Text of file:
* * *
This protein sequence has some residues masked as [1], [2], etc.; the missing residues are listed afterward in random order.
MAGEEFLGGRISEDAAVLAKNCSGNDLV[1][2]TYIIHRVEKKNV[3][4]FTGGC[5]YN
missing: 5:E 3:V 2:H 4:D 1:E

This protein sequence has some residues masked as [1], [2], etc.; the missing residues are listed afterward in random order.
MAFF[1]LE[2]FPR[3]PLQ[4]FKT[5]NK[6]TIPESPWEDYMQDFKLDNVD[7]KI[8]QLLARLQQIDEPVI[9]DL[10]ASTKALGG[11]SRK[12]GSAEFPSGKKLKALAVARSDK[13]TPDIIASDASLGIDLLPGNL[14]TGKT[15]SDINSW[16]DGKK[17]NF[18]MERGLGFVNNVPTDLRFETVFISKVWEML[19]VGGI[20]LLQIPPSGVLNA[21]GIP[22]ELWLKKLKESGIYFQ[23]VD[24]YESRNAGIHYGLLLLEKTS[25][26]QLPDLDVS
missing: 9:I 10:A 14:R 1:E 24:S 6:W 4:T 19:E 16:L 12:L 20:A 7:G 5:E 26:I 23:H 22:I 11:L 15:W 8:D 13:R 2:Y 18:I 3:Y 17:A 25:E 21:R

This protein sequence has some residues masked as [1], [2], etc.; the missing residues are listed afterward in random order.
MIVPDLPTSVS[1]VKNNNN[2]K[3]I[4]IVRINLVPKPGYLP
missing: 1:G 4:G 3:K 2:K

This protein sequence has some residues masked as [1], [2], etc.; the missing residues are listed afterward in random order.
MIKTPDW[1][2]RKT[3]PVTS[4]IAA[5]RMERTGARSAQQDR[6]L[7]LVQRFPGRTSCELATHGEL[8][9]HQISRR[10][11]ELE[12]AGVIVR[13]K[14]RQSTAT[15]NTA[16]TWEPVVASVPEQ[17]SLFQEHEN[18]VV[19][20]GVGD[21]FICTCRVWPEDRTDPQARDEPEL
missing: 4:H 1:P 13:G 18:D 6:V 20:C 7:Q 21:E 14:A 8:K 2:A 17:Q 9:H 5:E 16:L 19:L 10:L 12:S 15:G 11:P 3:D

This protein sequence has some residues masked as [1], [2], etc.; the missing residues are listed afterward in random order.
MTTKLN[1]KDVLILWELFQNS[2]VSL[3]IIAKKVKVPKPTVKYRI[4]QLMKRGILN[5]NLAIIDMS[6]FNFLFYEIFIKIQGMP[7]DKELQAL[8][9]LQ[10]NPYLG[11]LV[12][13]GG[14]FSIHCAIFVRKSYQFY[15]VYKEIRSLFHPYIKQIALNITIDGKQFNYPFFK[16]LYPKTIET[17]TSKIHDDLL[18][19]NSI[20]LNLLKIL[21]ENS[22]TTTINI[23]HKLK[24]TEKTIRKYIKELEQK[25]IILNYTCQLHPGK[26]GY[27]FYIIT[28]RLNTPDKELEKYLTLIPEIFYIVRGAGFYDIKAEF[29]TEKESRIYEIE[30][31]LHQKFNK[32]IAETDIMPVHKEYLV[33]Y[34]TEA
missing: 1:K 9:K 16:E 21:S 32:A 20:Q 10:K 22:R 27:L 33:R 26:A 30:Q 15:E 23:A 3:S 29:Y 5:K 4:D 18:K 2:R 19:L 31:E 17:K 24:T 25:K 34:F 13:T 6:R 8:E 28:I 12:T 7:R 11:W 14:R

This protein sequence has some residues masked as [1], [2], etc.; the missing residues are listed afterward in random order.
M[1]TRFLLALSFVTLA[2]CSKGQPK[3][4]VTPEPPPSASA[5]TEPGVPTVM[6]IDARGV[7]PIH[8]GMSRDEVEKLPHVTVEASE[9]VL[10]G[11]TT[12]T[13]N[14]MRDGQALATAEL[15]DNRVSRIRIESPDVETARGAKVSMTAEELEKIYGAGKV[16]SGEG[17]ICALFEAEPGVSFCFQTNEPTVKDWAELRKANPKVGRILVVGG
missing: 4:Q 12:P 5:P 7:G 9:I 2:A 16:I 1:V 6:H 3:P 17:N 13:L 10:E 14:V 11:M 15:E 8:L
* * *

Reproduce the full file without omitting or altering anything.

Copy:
This protein sequence has some residues masked as [1], [2], etc.; the missing residues are listed afterward in random order.
MAGEEFLGGRISEDAAVLAKNCSGNDLV[1][2]TYIIHRVEKKNV[3][4]FTGGC[5]YN
missing: 5:E 3:V 2:H 4:D 1:E

This protein sequence has some residues masked as [1], [2], etc.; the missing residues are listed afterward in random order.
MAFF[1]LE[2]FPR[3]PLQ[4]FKT[5]NK[6]TIPESPWEDYMQDFKLDNVD[7]KI[8]QLLARLQQIDEPVI[9]DL[10]ASTKALGG[11]SRK[12]GSAEFPSGKKLKALAVARSDK[13]TPDIIASDASLGIDLLPGNL[14]TGKT[15]SDINSW[16]DGKK[17]NF[18]MERGLGFVNNVPTDLRFETVFISKVWEML[19]VGGI[20]LLQIPPSGVLNA[21]GIP[22]ELWLKKLKESGIYFQ[23]VD[24]YESRNAGIHYGLLLLEKTS[25][26]QLPDLDVS
missing: 9:I 10:A 14:R 1:E 24:S 6:W 4:T 19:E 16:L 12:L 20:A 7:G 5:E 26:I 23:H 22:I 11:L 15:W 8:D 13:R 2:Y 18:I 3:Y 17:A 25:E 21:R

This protein sequence has some residues masked as [1], [2], etc.; the missing residues are listed afterward in random order.
MIVPDLPTSVS[1]VKNNNN[2]K[3]I[4]IVRINLVPKPGYLP
missing: 1:G 4:G 3:K 2:K

This protein sequence has some residues masked as [1], [2], etc.; the missing residues are listed afterward in random order.
MIKTPDW[1][2]RKT[3]PVTS[4]IAA[5]RMERTGARSAQQDR[6]L[7]LVQRFPGRTSCELATHGEL[8][9]HQISRR[10][11]ELE[12]AGVIVR[13]K[14]RQSTAT[15]NTA[16]TWEPVVASVPEQ[17]SLFQEHEN[18]VV[19][20]GVGD[21]FICTCRVWPEDRTDPQARDEPEL
missing: 4:H 1:P 13:G 18:D 6:V 20:C 7:Q 21:E 14:A 8:K 2:A 17:Q 9:H 5:E 16:L 19:L 10:L 12:S 15:G 11:P 3:D

This protein sequence has some residues masked as [1], [2], etc.; the missing residues are listed afterward in random order.
MTTKLN[1]KDVLILWELFQNS[2]VSL[3]IIAKKVKVPKPTVKYRI[4]QLMKRGILN[5]NLAIIDMS[6]FNFLFYEIFIKIQGMP[7]DKELQAL[8][9]LQ[10]NPYLG[11]LV[12][13]GG[14]FSIHCAIFVRKSYQFY[15]VYKEIRSLFHPYIKQIALNITIDGKQFNYPFFK[16]LYPKTIET[17]TSKIHDDLL[18][19]NSI[20]LNLLKIL[21]ENS[22]TTTINI[23]HKLK[24]TEKTIRKYIKELEQK[25]IILNYTCQLHPGK[26]GY[27]FYIIT[28]RLNTPDKELEKYLTLIPEIFYIVRGAGFYDIKAEF[29]TEKESRIYEIE[30][31]LHQKFNK[32]IAETDIMPVHKEYLV[33]Y[34]TEA
missing: 1:K 9:K 16:E 21:S 32:A 20:Q 10:K 22:R 27:L 33:R 26:A 30:Q 15:E 23:A 3:S 29:Y 5:K 4:D 18:K 2:R 19:L 31:E 17:K 24:T 25:K 34:F 13:T 6:R 8:E 28:I 12:T 7:R 11:W 14:R

This protein sequence has some residues masked as [1], [2], etc.; the missing residues are listed afterward in random order.
M[1]TRFLLALSFVTLA[2]CSKGQPK[3][4]VTPEPPPSASA[5]TEPGVPTVM[6]IDARGV[7]PIH[8]GMSRDEVEKLPHVTVEASE[9]VL[10]G[11]TT[12]T[13]N[14]MRDGQALATAEL[15]DNRVSRIRIESPDVETARGAKVSMTAEELEKIYGAGKV[16]SGEG[17]ICALFEAEPGVSFCFQTNEPTVKDWAELRKANPKVGRILVVGG
missing: 4:Q 12:P 5:P 7:G 9:I 2:A 16:I 1:V 6:H 3:P 17:N 13:L 10:E 14:V 11:M 15:E 8:L